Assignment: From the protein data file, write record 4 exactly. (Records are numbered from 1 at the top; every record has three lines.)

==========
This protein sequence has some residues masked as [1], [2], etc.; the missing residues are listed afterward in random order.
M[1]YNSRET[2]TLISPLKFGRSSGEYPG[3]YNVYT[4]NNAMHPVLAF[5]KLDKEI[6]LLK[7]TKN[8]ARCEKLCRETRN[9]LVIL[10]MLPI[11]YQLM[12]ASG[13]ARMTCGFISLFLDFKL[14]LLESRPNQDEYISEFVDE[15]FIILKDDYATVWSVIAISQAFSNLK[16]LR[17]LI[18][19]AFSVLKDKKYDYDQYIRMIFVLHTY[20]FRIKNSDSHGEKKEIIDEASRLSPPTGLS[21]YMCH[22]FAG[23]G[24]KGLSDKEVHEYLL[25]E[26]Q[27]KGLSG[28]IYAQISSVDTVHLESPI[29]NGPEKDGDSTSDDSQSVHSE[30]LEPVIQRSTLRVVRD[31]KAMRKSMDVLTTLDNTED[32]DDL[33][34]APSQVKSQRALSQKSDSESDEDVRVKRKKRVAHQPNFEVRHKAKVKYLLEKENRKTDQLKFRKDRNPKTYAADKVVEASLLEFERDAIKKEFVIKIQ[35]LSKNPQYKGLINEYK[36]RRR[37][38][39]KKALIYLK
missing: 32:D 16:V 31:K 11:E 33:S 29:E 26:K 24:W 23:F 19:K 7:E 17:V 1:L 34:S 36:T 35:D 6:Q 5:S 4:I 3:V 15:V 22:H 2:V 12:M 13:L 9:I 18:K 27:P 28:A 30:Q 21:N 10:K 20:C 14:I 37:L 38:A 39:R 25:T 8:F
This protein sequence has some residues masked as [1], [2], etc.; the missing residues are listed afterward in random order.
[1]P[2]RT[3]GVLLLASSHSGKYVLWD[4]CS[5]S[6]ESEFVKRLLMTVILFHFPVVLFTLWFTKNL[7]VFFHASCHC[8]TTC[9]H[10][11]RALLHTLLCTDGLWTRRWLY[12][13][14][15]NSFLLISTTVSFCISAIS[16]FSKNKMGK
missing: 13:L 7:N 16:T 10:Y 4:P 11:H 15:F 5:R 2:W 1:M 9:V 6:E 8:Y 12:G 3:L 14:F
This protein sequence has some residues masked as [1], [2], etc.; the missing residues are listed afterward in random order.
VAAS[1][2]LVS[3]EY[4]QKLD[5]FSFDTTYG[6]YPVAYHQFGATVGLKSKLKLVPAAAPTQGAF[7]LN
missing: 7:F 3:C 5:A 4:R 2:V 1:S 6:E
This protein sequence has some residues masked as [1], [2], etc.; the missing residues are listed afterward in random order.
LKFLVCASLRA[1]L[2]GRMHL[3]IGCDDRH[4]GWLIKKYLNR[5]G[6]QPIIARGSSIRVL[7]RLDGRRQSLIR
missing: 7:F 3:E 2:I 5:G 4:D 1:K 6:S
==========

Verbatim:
This protein sequence has some residues masked as [1], [2], etc.; the missing residues are listed afterward in random order.
LKFLVCASLRA[1]L[2]GRMHL[3]IGCDDRH[4]GWLIKKYLNR[5]G[6]QPIIARGSSIRVL[7]RLDGRRQSLIR
missing: 7:F 3:E 2:I 5:G 4:D 1:K 6:S